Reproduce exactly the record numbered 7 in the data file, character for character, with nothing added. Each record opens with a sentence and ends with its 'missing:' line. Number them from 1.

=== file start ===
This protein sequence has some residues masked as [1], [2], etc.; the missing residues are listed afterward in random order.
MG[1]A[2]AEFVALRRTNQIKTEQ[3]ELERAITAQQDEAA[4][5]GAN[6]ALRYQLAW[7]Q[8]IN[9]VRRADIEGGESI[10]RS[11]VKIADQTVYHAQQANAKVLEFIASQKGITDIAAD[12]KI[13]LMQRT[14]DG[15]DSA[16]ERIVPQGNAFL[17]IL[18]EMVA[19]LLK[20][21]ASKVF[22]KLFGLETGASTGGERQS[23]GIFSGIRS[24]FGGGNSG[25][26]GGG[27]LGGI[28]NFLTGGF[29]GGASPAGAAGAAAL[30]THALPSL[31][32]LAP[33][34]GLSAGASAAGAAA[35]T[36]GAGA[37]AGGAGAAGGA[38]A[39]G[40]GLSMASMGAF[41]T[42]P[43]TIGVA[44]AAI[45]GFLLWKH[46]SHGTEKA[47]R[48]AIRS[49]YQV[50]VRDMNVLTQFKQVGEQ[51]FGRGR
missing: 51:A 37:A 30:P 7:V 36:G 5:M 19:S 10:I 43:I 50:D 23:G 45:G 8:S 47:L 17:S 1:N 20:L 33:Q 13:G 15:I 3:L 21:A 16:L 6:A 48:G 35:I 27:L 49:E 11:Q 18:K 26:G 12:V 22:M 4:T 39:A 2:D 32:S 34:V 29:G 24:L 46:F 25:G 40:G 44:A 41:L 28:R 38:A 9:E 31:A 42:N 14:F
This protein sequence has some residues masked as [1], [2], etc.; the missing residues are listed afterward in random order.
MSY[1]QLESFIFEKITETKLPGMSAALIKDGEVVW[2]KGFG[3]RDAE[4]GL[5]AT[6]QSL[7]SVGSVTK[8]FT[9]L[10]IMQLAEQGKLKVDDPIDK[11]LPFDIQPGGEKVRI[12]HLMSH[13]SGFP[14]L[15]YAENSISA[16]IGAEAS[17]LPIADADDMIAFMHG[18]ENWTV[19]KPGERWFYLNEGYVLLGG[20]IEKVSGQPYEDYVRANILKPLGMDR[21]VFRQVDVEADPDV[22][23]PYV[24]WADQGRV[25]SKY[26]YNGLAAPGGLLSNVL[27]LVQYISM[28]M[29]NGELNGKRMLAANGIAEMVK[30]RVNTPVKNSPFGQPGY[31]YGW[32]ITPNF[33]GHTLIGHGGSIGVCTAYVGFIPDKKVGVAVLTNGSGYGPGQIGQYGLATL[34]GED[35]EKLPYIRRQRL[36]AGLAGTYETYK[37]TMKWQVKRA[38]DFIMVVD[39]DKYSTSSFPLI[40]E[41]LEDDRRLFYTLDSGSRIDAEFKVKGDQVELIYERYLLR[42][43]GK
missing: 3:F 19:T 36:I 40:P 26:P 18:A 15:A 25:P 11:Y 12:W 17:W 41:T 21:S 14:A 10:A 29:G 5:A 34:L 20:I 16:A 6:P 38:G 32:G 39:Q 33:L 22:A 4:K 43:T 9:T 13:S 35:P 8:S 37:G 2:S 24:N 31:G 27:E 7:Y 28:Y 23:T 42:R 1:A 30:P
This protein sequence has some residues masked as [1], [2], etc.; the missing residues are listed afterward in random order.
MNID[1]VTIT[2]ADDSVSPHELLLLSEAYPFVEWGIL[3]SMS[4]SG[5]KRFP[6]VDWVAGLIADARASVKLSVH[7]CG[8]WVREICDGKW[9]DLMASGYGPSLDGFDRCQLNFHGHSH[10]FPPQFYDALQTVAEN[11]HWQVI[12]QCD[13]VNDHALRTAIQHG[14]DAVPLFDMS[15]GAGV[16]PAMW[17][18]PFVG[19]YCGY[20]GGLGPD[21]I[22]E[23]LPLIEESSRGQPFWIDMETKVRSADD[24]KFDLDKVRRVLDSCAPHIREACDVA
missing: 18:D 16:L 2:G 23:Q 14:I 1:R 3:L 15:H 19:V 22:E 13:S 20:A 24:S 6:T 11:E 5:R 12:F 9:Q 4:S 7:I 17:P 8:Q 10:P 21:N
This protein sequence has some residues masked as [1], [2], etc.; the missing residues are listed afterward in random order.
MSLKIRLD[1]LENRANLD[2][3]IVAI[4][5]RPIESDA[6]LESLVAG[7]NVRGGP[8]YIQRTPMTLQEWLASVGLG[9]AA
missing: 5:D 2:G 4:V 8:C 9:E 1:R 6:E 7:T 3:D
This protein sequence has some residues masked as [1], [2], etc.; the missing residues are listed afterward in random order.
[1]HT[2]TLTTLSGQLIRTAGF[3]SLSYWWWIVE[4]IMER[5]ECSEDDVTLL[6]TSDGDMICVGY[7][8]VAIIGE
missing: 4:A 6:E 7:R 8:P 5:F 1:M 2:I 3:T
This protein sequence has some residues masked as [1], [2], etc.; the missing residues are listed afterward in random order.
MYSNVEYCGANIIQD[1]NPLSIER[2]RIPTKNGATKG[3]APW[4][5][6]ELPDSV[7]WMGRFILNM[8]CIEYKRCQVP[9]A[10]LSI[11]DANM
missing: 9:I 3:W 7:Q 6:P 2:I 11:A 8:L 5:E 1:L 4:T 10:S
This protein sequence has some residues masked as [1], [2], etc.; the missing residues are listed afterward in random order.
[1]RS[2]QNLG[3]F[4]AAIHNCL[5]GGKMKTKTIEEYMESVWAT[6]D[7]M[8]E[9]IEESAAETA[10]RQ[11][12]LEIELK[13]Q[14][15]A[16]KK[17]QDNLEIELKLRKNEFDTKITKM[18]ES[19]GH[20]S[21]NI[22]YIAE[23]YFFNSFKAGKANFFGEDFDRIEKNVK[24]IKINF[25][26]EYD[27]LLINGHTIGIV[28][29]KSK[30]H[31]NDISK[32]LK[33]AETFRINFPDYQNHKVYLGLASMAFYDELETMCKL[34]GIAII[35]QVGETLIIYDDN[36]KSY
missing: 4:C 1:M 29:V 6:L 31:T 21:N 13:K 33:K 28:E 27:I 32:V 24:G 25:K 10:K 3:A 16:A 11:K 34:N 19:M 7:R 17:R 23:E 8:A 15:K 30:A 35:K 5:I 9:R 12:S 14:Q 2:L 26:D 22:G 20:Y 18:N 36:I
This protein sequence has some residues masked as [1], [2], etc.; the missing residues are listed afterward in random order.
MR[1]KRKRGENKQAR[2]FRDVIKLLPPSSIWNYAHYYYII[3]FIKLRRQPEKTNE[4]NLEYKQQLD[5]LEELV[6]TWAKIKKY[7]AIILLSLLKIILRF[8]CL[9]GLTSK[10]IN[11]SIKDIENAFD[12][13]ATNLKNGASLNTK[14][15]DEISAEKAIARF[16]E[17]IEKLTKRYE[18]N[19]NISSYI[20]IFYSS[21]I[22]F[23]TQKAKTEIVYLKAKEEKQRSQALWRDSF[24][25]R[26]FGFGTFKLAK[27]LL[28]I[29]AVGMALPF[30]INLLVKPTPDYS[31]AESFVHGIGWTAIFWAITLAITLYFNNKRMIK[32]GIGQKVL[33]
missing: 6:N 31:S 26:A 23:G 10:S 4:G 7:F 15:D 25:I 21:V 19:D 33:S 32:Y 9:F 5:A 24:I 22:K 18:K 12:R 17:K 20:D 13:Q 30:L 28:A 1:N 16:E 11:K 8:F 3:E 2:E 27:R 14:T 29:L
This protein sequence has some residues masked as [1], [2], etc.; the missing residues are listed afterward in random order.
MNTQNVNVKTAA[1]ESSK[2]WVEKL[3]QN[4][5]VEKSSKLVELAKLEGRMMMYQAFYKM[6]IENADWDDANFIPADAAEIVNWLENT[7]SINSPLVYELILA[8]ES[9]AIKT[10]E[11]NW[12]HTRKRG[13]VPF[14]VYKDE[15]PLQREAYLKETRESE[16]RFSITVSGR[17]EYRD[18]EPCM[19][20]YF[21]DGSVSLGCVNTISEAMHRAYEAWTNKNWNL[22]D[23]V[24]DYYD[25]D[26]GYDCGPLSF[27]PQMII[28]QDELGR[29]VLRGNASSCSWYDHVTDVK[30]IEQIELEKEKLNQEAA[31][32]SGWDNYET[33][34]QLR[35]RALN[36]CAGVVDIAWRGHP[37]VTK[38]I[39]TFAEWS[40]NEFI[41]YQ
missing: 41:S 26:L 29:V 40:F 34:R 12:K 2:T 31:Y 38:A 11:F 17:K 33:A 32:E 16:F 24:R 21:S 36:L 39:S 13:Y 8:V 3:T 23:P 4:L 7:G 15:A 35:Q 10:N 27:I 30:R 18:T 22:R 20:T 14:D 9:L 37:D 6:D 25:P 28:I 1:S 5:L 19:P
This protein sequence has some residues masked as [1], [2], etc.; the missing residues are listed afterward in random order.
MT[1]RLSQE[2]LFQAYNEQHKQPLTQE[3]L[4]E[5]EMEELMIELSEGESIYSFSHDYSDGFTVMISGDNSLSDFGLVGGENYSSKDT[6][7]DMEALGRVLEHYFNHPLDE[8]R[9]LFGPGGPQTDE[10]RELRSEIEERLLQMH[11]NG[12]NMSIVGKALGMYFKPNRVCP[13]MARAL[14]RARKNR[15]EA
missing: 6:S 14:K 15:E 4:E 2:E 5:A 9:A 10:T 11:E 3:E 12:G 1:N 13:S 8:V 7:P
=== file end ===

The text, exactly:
This protein sequence has some residues masked as [1], [2], etc.; the missing residues are listed afterward in random order.
[1]RS[2]QNLG[3]F[4]AAIHNCL[5]GGKMKTKTIEEYMESVWAT[6]D[7]M[8]E[9]IEESAAETA[10]RQ[11][12]LEIELK[13]Q[14][15]A[16]KK[17]QDNLEIELKLRKNEFDTKITKM[18]ES[19]GH[20]S[21]NI[22]YIAE[23]YFFNSFKAGKANFFGEDFDRIEKNVK[24]IKINF[25][26]EYD[27]LLINGHTIGIV[28][29]KSK[30]H[31]NDISK[32]LK[33]AETFRINFPDYQNHKVYLGLASMAFYDELETMCKL[34]GIAII[35]QVGETLIIYDDN[36]KSY
missing: 4:C 1:M 29:V 6:L 31:T 21:N 13:K 33:K 28:E 27:I 32:V 24:G 25:K 10:K 3:A 16:A 11:K 34:N 19:M 7:R 17:R 23:E 8:A 15:K 30:A 35:K 5:I 9:R 12:S 14:Q 2:L 26:D 22:G 20:Y 18:N 36:I